“We’re on the verge of getting this done,” Bartelstein said. “I believe David will sign the contract tomorrow.”

The contract is believed to be worth $7 million for the 2009-10 season with incentives that could take it to $8 million if the Knicks reach the playoffs.

Fellow restricted free agent Nate Robinson has also reached terms with the Knicks on a one-year deal, according to a source with knowledge of the talks, that will pay him a higher salary than Robinson’s $2.9 million qualifying offer.

The Knicks’ stance has been clear all along. They are very reluctant to sign players to contracts that run longer than one year because they want to have as much cap flexibility as possible next season when they hope to woo a big-name free agent to New York.

If Lee’s contract demands were more reasonable, he would have signed a multi-year deal with another team a long time ago. But his camp has demanded $8-$10 million per season this entire time, and the market just won’t bear it. He’s a great rebounder, but he’s just an average defender and his numbers are a bit inflated because the Knicks play at a frenetic pace. By signing a one-year deal, he is risking the financial security of a mid-level deal that he no doubt could have signed had he been willing to reduce his asking price.

Would you rather have a guaranteed $7 million with a shot at a long-term deal averaging $8 million next summer or a mid-level deal that runs five years and a guaranteed $34 million starting this summer? If he suffers a career-ending injury this season, his decision to sign a one-year deal will cost him $27 million.

That’s a lot of risk. After all, 27 million birds in the hand are better than 47 million in the bush, right?

Lee to sign one-year deal next week?

Yes, according to ESPN’s sources.

Knicks president Donnie Walsh said he doesn’t think a Lee sign-and-trade is possible. Even though the Knicks like Lee, Walsh said he is not interested in signing the forward to a long-term contract at this point; he wants to maintain as much payroll flexibility as possible for next summer, when LeBron James, Chris Bosh and other prominent players will be free agents.

“We can’t get a deal” for Lee, Walsh said.

Contract discussions are expected to heat up next week. Many league officials think the deal will fall in the $6 million-to-$8 million range, but the two sides will exchange more concrete numbers soon. Lee could be rewarded more generously since it will be just a one-year contract.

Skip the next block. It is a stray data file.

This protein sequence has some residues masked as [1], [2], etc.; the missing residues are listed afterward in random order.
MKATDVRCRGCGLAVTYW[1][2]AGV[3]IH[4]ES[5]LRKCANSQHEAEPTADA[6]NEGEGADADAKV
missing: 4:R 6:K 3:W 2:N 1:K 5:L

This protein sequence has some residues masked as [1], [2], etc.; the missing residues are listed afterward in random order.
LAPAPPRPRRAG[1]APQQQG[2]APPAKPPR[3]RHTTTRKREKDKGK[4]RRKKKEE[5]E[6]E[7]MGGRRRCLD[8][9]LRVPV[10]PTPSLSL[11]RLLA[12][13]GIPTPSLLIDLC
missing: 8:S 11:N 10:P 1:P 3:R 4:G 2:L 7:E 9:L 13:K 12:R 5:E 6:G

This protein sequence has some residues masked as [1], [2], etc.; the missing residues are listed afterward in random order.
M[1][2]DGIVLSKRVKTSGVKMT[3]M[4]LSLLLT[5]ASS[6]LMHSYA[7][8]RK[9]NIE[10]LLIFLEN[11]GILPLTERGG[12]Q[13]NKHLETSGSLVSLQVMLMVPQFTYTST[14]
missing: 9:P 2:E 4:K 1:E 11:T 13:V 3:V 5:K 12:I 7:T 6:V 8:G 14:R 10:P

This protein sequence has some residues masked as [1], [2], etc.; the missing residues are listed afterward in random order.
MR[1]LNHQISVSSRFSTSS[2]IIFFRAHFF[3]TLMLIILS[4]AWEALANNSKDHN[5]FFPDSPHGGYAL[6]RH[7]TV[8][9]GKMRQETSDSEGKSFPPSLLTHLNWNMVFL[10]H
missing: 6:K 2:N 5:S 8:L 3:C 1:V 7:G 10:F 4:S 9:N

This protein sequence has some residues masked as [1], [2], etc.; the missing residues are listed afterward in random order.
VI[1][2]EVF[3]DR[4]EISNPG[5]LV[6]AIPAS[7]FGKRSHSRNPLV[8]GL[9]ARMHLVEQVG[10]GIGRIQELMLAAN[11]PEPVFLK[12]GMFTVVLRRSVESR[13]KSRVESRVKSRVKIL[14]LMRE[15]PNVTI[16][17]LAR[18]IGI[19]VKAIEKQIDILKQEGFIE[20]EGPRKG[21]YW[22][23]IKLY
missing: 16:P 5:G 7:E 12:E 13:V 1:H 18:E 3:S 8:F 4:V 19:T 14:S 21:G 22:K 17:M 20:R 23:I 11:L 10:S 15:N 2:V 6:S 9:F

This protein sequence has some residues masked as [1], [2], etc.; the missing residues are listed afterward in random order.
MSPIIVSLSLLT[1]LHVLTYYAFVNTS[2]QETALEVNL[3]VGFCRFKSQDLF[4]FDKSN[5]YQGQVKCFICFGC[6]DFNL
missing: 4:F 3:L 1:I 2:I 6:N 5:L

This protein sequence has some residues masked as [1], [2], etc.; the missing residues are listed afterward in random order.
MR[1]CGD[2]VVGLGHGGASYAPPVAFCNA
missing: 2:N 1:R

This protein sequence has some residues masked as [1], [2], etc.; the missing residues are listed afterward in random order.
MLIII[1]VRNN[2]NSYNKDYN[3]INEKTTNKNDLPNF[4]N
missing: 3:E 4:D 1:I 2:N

When Walsh says that he “can’t get a deal” for Lee, he means that he can’t get a deal that either 1) brings them a player they covet, like Chris Bosh or Amare Stoudemire, or 2) brings them an asset of value (a first round draft pick, a young cheap player) while still allowing for financial flexibility next summer, when they hope to make a run at LeBron James and/or Dwyane Wade.

This is a nice move by the Knicks, who will reward Lee for his performance thus far while at the same time reserving the right to trade him during the season if a deal comes along that they like. He’ll become an unrestricted free agent next summer, and the Knicks could bring him back or he could sign elsewhere.

Knicks pursuing Rubio?

It seems like an obvious match on paper. The Knicks have a well-documented need for a point guard and Ricky Rubio is threatening to play another year or two in Spain so that he can avoid playing in Minnesota, at least for the time being. Then, of course, there is the T-Wolves’ decision to draft point guards with back-to-back picks in this year’s draft. Throw in the Knicks’ reluctance to sign a point guard this summer and it all adds up — they’re pursuing Rubio.

One insider tells RealGM’s Alex Kennedy that Kahn could be working out a scenario where Rubio would be dealt to the New York Knicks.

“Kahn and [Knicks’ President] Donnie Walsh are close and New York is looking for a cheap point guard who could help attract free agents next summer. Rubio fits that mold. I think that’s what this latest trip to Spain is about, working something out with New York.”

First, let me state that this is all speculation. An “insider” told Real GM that Kahn “could be” working out a deal that would send Rubio to New York. This isn’t exactly substantial stuff.

Regardless, it’s not clear what New York would have to give up in this scenario, as they don’t have too many assets to offer. David Lee is a possibility, but the T-Wolves are pretty set up front with Al Jefferson and Kevin Love. Nate Robinson is a good scorer, but wouldn’t be equal value for the potential that Rubio brings to the table. Wilson Chandler is a nice (though not particularly efficient) small forward, which is the same position that LeBron James plays.

Lee would seem to be the best that the Knicks have to offer, but would the T-Wolves want to pay him $8-$10 million per season when he’d likely come off the bench? Thinking about it, Chandler plus an unprotected first round pick might do the trick.